- Reuse an old post: Don’t just recycle old content in lieu of writing new stuff—take an old post, make it relevant to today’s world if need be, and then add a few new ideas to it. Spend the time on it that you might spend writing a brand new post, and make it seem bigger and better than it was before. Give it a new headline, or write an updated intro or conclusion. Then, work in a great call to action that promotes a new product line or asks readers for input, and add a few new pictures to it.
- “Talk” your posts: This is a strategy I’ve been trying more often, as I’m currently writing my second fiction thriller novel. Dragon Naturally Speaking software has a cool app that lets you speak your words into the computer. Jon Morrow of BoostBlogTraffic.com does this, and he’s an awesome writer. Admittedly, it takes a little while to get set up and dictating properly, but once I got it into working order, I was able to write a few posts per night in one sitting. If this isn’t “leveraging our time and energy,” I don’t know what is!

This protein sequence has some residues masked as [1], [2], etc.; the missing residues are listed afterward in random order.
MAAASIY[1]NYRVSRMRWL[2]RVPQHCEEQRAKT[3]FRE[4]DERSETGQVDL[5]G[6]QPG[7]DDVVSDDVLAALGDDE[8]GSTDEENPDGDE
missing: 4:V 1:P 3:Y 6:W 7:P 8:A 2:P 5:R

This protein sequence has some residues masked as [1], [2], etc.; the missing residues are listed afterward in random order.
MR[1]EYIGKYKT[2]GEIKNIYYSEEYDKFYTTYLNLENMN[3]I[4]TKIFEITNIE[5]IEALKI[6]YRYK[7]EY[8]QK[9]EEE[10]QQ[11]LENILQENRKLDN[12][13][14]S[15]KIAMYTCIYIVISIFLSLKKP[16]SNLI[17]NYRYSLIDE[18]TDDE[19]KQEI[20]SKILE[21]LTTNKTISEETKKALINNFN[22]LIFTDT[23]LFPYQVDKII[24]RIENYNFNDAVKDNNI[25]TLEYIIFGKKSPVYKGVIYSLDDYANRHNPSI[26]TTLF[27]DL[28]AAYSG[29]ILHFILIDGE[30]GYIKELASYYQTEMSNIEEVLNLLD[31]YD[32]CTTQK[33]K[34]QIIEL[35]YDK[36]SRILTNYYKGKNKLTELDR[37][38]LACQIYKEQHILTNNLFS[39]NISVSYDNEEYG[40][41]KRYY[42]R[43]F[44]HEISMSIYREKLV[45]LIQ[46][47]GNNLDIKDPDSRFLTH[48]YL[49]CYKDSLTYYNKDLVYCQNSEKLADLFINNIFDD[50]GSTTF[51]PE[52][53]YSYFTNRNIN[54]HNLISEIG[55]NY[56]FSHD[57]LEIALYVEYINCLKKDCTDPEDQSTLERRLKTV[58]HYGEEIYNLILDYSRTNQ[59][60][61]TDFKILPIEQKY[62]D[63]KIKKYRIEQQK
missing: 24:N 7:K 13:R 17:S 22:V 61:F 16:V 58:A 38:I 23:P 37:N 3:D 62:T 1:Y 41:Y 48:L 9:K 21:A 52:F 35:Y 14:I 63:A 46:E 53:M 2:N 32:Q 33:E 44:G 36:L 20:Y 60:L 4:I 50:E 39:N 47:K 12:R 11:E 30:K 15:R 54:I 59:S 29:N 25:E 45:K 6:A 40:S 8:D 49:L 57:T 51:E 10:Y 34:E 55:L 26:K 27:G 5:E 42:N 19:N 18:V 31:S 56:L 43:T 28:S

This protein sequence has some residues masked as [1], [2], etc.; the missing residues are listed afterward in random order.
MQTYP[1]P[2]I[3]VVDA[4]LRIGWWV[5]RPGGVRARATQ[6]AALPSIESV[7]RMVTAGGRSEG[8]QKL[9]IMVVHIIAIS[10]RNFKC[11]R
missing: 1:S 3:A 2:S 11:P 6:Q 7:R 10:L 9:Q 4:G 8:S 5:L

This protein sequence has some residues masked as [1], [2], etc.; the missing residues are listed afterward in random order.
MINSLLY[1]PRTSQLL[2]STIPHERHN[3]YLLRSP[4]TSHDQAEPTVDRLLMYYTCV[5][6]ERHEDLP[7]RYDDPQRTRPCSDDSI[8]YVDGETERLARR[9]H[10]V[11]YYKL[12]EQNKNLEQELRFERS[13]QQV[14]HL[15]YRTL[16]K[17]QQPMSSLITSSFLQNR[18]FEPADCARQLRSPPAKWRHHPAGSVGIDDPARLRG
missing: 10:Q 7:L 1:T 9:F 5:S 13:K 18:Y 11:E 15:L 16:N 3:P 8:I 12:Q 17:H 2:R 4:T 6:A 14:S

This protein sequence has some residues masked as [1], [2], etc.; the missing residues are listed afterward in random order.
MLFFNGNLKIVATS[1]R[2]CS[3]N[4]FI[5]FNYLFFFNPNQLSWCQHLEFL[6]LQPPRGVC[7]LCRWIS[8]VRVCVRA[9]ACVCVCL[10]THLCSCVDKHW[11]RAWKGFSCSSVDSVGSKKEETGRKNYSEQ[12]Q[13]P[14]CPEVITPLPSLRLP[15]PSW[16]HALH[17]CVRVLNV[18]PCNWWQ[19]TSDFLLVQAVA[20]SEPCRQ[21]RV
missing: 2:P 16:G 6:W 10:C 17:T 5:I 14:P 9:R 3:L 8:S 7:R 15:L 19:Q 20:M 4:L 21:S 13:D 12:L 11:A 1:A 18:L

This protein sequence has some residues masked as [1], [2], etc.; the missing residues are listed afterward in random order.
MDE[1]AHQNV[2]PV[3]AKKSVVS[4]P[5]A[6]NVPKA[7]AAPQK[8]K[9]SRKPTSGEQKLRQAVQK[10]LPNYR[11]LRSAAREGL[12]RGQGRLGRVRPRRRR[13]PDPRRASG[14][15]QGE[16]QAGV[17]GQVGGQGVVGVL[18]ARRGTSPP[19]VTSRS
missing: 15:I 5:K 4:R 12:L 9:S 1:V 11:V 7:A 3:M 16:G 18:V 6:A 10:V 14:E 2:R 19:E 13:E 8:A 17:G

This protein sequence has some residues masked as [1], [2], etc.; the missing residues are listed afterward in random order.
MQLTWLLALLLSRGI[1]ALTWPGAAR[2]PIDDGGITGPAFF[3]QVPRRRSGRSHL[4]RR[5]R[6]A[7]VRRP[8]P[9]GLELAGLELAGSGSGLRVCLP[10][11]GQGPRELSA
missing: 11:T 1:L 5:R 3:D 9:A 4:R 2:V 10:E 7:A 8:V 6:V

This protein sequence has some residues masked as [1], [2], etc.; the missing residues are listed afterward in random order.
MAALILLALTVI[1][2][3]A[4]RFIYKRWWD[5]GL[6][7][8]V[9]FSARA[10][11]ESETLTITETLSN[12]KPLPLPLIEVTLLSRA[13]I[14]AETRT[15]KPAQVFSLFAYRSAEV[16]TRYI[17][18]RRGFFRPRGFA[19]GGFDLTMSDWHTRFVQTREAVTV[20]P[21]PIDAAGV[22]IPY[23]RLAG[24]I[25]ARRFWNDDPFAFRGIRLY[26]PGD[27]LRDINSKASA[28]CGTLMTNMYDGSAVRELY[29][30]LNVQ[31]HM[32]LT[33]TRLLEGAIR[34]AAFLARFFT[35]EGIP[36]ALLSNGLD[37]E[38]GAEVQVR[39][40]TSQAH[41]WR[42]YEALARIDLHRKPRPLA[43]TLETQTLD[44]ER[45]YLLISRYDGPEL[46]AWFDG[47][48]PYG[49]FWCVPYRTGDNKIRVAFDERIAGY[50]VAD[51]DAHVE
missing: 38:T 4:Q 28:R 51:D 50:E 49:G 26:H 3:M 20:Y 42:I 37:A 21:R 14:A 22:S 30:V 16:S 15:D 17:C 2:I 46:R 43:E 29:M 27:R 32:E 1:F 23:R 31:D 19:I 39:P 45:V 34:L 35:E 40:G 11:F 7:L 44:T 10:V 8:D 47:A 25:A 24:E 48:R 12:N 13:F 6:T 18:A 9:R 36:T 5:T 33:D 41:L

- Make a random connection to find an idea: There are plenty of great posts on writing great headlines, and even more on finding ideas, but I wanted to include this little gem of wisdom that Danny Iny pointed out to me a while back: Take two unrelated things, and make them work together. For example, “What The Swamp Monster Can Teach You About Blogging” or “Why Juicyfruit Gum Is Like Car Maintenance.” I just made those up, and already I’m fighting my creative brain’s desire to come up with reasons why a random monster would be a great blogger. See how awesome that is?